NEW YORK - Young people today do not know a world without AIDS, and many may not be aware of the confusion, fear and panic that surrounded its emergence as a completely new disease.
And even though it was just over 30 years ago, some people not directly affected by the epidemic may have forgotten this tumultuous time.
A new exhibit at the New York Historical Society uses artifacts — including clinicians notes, diary entries, audio and video clips, public health posters and newspaper articles — to retell the story of the early years of the AIDS epidemic.
Called AIDS in New York: The First Five Years, the exhibit focuses on the impact of the disease in New York City, one of the areas hardest hit by the epidemic. By the end of 1985, more than 3,700 New Yorkers had died of AIDS.
The exhibit covers the years 1981 through 1985. It weaves together the tale of scientific discovery around AIDS, with that of the hardships faced by patients, and the social and political clashes that held captive the nation's attention.
It includes a copy of the first medical journal article that mentioned AIDS, the Centers for Disease Control and Prevention's Morbidity and Mortality Weekly Report, published June 5, 1981. In the exhibit, interviews with doctors highlight the mysteries surrounding the sudden emergence of rare diseases, such as Kaposi's sarcoma and pneumocystis carinii pneumonia, in populations of gay men — diseases that typically don't harm healthy people.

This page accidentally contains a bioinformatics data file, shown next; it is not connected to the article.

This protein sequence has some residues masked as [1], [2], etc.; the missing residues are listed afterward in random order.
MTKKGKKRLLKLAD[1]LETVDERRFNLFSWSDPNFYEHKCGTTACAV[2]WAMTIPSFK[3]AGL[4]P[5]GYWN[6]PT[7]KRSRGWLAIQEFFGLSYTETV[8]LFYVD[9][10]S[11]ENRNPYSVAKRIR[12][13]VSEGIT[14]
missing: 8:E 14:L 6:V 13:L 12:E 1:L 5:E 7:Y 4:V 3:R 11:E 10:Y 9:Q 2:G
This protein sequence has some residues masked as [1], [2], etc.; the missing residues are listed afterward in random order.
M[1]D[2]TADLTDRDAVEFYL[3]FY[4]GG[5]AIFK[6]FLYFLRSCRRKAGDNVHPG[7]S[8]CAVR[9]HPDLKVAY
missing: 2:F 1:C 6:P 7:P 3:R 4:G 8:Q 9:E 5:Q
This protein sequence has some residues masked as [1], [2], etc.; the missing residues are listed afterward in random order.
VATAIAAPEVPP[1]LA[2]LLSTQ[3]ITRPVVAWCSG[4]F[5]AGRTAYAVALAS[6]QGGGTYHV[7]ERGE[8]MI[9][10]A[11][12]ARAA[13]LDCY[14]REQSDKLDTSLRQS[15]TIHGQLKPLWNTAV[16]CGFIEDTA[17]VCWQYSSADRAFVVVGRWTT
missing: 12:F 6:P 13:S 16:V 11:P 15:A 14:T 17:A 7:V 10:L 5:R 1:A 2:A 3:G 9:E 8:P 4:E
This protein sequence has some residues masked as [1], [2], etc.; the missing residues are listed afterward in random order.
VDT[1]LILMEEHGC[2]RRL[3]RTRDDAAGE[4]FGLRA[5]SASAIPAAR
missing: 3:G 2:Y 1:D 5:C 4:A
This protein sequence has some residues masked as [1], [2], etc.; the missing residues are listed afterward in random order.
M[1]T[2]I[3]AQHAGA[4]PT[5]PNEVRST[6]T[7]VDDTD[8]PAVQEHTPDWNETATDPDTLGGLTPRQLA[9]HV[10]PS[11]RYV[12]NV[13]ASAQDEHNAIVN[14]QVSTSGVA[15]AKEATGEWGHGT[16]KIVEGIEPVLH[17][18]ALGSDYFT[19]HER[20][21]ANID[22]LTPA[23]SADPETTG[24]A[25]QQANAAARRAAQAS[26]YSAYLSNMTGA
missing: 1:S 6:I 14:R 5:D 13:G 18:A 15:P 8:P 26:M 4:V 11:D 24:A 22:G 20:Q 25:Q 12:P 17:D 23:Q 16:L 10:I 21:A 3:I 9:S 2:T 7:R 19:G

"We tried a few drugs but nothing changed. You don't lose a 33-year old patient. We were agonized," reads one quote from Dr. Donna Mildvan, who treated some of the first AIDS patients.
A transcript of a 1982 conference describes the moment when the disease was renamed from GRID, Gay-Related Immune Deficiency, to AIDS, Acquired Immune Deficiency Syndrome.
The exhibit also highlights the wealth of misconceptions about the disease in the early years. Even when researchers were fairly sure the disease was spread through the blood, and not through causal contact, some health care workers were hesitant to touch AIDS patients, and members of the public feared they might get the disease by riding the subway or dining out. In 1983, New York State funeral homes stopped embalming AIDS victims for a two-month period.
The start of the AIDS epidemic increased the stigma against gay and transgender people, which is described in the exhibit through depictions of anti-gay protests and media reports of violence against gays.
The final part of the exhibit describes the discovery of the AIDS virus, which would become known as human immunodeficiency virus, or HIV, in 1983, as well as the start of AIDS activism, including the formation of the group ACT UP, which aimed to bring an end to the silence surrounding the AIDS epidemic and draw attention to the need for research about the disease.
"For those who lost partners, children, siblings, parents, and friends, the memory of the fear and mystery that pervaded New York at the beginning of the AIDS epidemic remains vivid," Jean Ashton, curator of the exhibit, said in a statement.
"For many people today, though, these years are now a little-understood and nearly forgotten historical period. Yet the trajectory of HIV/AIDS changed paradigms in medicine, society, politics and culture in ways that are still being felt," Ashton said.
The exhibit is on view at the New York Historical Society from June 7 through Sept. 15.
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Rachael is a Live Science contributor, and was a former channel editor and senior writer for Live Science between 2010 and 2022. She has a master's degree in journalism from New York University's Science, Health and Environmental Reporting Program. She also holds a B.S. in molecular biology and an M.S. in biology from the University of California, San Diego. Her work has appeared in Scienceline, The Washington Post and Scientific American.